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Big Data Measures of Well-Being: Evidence from a Google Well-Being Index in the US

Author

Listed:
  • Yann Algan

    (Département d'économie)

  • Elizabeth Beasley
  • Florian Guyot

    (Département d'économie)

  • Kazuhito Higad

    (Organisation de Coopération et de Développement Économiques (OCDE))

  • Fabrice Murtin

    (Economics department)

  • Claudia Senik

    (Paris-Jourdan Sciences Economiques)

Abstract

We build an indicator of individual wellbeing in the United States based on Google Trends. The indicator is a combination of keyword groups that are endogenously identified to fit with weekly timeseries of subjective wellbeing measures collected by Gallup Analytics surveys. We show that such information from Big Data can be used to build a model that accurately forecasts survey-based measures of subjective well-being. The model successfully predicts the out-of-sample evolution of most subjective well-being measures at a one-year horizon. This opens up the possibility to use Big Data as a complement to traditional survey data to measure and analyze the well-being of population at high frequency and very local geographic level. We show that we can also exploit the internet search volume to elicit the main life dimensions related to well-being. We find that keywords associated with job search, financial security, family life and leisure are the strongest predictors of the variations in subjective well-being in the United States. This paper contributes to the new research agenda on data sciences by showing how Big Data can improve our understanding of the foundations of human well-being.

Suggested Citation

  • Yann Algan & Elizabeth Beasley & Florian Guyot & Kazuhito Higad & Fabrice Murtin & Claudia Senik, 2015. "Big Data Measures of Well-Being: Evidence from a Google Well-Being Index in the US," Sciences Po publications info:hdl:2441/5k53daedc28, Sciences Po.
  • Handle: RePEc:spo:wpmain:info:hdl:2441/5k53daedc2827oa91tfpuscvbn
    as

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    File URL: https://spire.sciencespo.fr/hdl:/2441/5k53daedc2827oa91tfpuscvbn/resources/2016-algan-big-data-measures-of-well-being.pdf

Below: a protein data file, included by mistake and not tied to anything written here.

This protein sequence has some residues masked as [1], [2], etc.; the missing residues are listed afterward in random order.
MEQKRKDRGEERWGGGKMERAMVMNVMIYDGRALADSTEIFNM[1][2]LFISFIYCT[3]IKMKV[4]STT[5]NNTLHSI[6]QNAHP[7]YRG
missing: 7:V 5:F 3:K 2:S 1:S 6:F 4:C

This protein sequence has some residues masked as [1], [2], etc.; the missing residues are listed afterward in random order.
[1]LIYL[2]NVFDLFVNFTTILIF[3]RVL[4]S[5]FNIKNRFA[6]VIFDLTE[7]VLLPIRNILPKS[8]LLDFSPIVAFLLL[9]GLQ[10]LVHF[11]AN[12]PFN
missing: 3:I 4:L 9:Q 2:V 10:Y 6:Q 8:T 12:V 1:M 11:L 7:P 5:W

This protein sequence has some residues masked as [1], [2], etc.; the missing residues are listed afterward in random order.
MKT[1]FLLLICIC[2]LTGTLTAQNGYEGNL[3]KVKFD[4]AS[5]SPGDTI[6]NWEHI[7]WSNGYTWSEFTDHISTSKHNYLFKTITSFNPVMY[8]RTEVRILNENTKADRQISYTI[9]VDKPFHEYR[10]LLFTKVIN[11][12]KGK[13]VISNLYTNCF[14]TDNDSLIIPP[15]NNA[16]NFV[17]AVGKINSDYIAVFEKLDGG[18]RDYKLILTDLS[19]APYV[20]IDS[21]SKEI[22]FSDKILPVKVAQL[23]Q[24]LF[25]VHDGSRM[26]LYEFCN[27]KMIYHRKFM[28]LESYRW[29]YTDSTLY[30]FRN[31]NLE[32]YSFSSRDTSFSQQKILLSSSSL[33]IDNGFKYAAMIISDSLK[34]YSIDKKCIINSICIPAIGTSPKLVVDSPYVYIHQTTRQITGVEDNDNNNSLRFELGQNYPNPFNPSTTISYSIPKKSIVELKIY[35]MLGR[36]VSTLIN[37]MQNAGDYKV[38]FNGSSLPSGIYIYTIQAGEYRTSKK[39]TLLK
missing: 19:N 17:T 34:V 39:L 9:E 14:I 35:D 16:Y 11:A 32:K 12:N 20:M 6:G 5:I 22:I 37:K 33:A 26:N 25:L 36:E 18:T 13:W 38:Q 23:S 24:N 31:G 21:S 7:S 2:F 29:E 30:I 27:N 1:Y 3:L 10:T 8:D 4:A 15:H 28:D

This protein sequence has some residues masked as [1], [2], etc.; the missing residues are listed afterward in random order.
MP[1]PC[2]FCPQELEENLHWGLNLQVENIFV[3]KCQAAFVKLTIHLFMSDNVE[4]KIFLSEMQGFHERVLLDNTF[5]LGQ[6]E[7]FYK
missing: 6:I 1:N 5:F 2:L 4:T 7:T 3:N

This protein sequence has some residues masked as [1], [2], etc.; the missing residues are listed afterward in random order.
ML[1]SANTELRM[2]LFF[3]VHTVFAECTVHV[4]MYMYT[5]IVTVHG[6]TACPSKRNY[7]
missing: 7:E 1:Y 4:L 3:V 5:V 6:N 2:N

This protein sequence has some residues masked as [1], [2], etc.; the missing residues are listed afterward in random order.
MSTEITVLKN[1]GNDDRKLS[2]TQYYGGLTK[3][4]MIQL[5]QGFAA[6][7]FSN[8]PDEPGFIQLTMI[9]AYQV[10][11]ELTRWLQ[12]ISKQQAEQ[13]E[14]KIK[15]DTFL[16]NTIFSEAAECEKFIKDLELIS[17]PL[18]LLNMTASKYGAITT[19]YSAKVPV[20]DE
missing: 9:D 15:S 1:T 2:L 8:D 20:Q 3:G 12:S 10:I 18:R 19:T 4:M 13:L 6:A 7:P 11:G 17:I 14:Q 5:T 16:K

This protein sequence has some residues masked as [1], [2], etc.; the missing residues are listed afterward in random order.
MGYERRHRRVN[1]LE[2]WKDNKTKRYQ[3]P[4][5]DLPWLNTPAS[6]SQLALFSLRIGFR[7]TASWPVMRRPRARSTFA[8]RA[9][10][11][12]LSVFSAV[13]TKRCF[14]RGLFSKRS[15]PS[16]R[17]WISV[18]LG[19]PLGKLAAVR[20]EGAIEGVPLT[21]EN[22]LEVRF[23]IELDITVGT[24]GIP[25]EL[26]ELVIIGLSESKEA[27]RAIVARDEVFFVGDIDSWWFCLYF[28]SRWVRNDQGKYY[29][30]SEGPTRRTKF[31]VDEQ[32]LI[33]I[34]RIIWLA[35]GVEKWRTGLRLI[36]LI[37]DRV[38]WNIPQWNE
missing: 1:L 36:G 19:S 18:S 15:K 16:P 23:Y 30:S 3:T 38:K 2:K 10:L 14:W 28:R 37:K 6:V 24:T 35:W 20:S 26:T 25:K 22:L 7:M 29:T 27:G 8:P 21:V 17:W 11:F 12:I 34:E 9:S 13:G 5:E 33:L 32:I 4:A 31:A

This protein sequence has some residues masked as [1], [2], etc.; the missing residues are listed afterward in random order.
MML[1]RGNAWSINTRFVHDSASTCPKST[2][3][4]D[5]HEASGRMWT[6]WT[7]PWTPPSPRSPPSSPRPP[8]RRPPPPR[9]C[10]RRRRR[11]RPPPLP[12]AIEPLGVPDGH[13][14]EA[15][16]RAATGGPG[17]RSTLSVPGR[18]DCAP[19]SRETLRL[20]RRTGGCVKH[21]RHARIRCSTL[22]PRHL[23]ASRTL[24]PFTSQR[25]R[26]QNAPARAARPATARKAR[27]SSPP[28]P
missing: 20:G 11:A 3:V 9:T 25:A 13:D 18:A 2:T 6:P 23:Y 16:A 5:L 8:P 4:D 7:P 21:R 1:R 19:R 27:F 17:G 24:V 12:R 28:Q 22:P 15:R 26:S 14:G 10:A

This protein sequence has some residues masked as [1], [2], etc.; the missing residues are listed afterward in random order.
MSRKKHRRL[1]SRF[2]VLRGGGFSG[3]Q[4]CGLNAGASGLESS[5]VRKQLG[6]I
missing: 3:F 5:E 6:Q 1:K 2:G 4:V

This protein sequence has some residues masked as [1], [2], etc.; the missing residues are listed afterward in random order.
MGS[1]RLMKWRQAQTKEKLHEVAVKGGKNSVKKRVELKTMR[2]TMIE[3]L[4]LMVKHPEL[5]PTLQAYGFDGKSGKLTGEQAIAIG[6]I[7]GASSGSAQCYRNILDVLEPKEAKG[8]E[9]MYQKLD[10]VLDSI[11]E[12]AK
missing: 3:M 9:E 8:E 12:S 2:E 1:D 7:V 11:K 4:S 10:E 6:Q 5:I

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    References listed on IDEAS

    as
    1. Nikolaos Askitas & Klaus F. Zimmermann, 2009. "Google Econometrics and Unemployment Forecasting," Applied Economics Quarterly (formerly: Konjunkturpolitik), Duncker & Humblot, Berlin, vol. 55(2), pages 107-120.
    2. Angus Deaton, 2008. "Income, Health, and Well-Being around the World: Evidence from the Gallup World Poll," Journal of Economic Perspectives, American Economic Association, vol. 22(2), pages 53-72, Spring.
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    4. D'Amuri, Francesco & Marcucci, Juri, 2009. "'Google it!' Forecasting the US unemployment rate with a Google job search index," ISER Working Paper Series 2009-32, Institute for Social and Economic Research.
    5. Andrew E. Clark & Ed Diener & Yannis Georgellis & Richard E. Lucas, 2008. "Lags And Leads in Life Satisfaction: a Test of the Baseline Hypothesis," Economic Journal, Royal Economic Society, vol. 118(529), pages 222-243, June.
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    8. Daniel J. Benjamin & Ori Heffetz & Miles S. Kimball & Nichole Szembrot, 2014. "Beyond Happiness and Satisfaction: Toward Well-Being Indices Based on Stated Preference," American Economic Review, American Economic Association, vol. 104(9), pages 2698-2735, September.
    9. repec:pri:cheawb:deaton_income_health_and_wellbeing_around_the_world_evidence_%20from_gall is not listed on IDEAS
    10. Theo S. Eicher & Chris Papageorgiou & Adrian E. Raftery, 2011. "Default priors and predictive performance in Bayesian model averaging, with application to growth determinants," Journal of Applied Econometrics, John Wiley & Sons, Ltd., vol. 26(1), pages 30-55, January/F.
    11. Dimitris Mavridis, 2015. "The unhappily unemployed return to work faster," IZA Journal of Labor Economics, Springer;Forschungsinstitut zur Zukunft der Arbeit GmbH (IZA), vol. 4(1), pages 1-22, December.
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